From Charles Spurgeon’s sermon The Blood of the Everlasting Covenant, preached October 2nd, 1859.
Nothing which man has made is everlasting, because he cannot ensure it against decay. But as for the covenant of grace, well did David say of it, ‘It is ordered in all things and sure.’
…There is not an ‘if’ or a ‘but’ in the whole of it from beginning to end. Freewill hates God’s ‘shalls’ and ‘wills,’ and like man’s ‘ifs’ and ‘buts,’ but there are no ‘ifs’ and ‘buts’ in the covenant of grace.
…Almighty grace rides victoriously over the neck of freewill, and leads it captive in glorious captivity to the all-conquering power of irresistible grace and love. It is a sure covenant, and therefore deserves the title of everlasting.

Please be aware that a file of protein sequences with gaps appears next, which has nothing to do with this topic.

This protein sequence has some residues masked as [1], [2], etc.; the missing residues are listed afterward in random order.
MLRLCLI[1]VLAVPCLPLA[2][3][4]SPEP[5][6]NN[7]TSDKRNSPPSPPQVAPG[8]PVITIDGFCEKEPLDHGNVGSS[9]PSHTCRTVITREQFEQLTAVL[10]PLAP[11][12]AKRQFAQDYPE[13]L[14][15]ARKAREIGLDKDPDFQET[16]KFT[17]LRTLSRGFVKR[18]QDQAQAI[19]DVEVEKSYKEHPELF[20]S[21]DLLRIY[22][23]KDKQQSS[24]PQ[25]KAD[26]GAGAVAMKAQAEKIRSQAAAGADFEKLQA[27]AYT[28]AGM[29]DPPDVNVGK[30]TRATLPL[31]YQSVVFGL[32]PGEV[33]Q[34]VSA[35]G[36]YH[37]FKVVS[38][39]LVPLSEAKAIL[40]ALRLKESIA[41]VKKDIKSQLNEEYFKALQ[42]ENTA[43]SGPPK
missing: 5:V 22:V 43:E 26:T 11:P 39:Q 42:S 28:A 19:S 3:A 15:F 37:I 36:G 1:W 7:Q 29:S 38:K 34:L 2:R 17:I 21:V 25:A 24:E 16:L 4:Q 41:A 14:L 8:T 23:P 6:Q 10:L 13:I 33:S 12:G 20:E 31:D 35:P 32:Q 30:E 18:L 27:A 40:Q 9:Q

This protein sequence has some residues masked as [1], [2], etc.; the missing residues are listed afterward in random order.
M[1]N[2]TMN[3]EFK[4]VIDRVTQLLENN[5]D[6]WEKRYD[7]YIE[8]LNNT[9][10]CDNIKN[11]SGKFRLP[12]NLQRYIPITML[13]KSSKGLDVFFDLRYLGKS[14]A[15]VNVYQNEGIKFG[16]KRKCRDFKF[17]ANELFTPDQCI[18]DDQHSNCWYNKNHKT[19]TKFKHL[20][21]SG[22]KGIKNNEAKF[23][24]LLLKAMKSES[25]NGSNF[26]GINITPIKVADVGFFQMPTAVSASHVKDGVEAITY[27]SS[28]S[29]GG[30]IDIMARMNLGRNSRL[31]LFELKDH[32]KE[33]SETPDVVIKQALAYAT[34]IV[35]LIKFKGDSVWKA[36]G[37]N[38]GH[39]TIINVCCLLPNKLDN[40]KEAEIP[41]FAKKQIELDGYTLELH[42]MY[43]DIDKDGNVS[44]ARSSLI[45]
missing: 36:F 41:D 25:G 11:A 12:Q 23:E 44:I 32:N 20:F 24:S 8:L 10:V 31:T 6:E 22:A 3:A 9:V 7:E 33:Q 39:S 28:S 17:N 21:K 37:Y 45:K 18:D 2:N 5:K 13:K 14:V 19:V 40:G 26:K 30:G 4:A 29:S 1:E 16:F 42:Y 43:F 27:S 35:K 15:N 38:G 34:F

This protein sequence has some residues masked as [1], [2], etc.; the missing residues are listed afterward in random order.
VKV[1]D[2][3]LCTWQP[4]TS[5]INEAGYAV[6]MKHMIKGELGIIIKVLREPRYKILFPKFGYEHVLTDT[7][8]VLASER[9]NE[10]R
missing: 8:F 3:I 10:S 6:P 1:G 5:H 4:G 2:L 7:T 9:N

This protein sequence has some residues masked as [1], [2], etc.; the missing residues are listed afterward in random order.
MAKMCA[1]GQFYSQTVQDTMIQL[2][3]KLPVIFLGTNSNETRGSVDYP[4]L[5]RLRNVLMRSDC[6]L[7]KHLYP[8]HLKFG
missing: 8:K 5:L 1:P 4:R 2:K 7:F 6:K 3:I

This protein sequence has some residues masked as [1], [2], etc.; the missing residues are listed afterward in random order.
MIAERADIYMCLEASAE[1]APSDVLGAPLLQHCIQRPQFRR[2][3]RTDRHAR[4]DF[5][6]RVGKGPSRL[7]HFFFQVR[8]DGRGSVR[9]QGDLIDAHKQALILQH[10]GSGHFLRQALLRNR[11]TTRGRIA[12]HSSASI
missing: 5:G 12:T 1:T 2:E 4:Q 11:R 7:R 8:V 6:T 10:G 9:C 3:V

Furthermore, it is not only sure, but it is immutable. If it were not immutable it could not be everlasting. That which changes passes away. We may be quite sure that anything that has the word ‘change’ on it, will sooner or later die, and be put away as a thing of nought. But in the covenant (of grace) everything is immutable. Whatever God has established must come to pass, and not word, or line, or letter can be altered.